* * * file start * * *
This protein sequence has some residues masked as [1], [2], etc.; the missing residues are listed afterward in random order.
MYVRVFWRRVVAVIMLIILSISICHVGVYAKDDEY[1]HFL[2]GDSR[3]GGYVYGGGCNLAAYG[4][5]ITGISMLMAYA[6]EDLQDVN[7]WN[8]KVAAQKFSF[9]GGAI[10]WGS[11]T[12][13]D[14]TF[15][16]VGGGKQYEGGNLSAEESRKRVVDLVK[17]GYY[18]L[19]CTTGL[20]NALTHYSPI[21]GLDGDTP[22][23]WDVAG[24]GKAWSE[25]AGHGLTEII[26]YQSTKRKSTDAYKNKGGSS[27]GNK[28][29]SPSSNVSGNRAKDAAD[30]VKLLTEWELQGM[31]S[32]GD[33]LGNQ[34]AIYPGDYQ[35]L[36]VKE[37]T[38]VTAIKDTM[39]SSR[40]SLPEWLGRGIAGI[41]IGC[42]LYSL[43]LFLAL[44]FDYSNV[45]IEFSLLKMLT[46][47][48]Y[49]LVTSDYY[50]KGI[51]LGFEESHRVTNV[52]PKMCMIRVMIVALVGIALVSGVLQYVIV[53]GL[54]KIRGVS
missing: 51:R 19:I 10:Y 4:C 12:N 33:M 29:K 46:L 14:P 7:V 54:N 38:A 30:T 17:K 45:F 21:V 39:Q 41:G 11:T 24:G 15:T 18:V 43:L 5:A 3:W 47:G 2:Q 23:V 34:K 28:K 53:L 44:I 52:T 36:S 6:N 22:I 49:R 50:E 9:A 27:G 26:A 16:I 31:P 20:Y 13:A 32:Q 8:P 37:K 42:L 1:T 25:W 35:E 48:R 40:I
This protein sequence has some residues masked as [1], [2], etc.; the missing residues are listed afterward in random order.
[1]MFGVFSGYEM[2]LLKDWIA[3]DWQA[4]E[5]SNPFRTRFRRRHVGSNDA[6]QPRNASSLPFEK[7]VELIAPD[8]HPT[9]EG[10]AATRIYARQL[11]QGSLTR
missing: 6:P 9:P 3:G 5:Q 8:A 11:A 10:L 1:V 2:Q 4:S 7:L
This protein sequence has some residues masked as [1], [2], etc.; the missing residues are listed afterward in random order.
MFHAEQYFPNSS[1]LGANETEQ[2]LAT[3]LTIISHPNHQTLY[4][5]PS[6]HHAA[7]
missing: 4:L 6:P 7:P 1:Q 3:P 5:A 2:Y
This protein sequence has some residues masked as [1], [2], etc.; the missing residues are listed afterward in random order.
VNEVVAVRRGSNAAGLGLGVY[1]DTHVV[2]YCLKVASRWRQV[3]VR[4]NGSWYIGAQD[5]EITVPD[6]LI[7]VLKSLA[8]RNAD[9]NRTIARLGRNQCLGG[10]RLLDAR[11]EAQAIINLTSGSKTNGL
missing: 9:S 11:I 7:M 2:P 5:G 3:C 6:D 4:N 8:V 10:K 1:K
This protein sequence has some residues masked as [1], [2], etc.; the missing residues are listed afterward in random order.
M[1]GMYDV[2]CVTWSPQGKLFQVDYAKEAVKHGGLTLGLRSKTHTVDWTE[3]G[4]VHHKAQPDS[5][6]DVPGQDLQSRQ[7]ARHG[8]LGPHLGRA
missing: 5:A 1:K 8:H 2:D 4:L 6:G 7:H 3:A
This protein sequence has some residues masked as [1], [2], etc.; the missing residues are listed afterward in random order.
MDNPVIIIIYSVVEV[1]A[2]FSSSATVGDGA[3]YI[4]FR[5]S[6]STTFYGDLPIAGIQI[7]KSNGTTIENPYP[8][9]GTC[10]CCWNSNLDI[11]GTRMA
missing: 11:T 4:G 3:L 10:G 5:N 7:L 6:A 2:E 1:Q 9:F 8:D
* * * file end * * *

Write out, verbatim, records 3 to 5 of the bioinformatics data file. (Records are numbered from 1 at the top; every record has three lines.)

This protein sequence has some residues masked as [1], [2], etc.; the missing residues are listed afterward in random order.
MFHAEQYFPNSS[1]LGANETEQ[2]LAT[3]LTIISHPNHQTLY[4][5]PS[6]HHAA[7]
missing: 4:L 6:P 7:P 1:Q 3:P 5:A 2:Y
This protein sequence has some residues masked as [1], [2], etc.; the missing residues are listed afterward in random order.
VNEVVAVRRGSNAAGLGLGVY[1]DTHVV[2]YCLKVASRWRQV[3]VR[4]NGSWYIGAQD[5]EITVPD[6]LI[7]VLKSLA[8]RNAD[9]NRTIARLGRNQCLGG[10]RLLDAR[11]EAQAIINLTSGSKTNGL
missing: 9:S 11:I 7:M 2:P 5:G 3:C 6:D 4:N 8:V 10:K 1:K
This protein sequence has some residues masked as [1], [2], etc.; the missing residues are listed afterward in random order.
M[1]GMYDV[2]CVTWSPQGKLFQVDYAKEAVKHGGLTLGLRSKTHTVDWTE[3]G[4]VHHKAQPDS[5][6]DVPGQDLQSRQ[7]ARHG[8]LGPHLGRA
missing: 5:A 1:K 8:H 2:D 4:L 6:G 7:H 3:A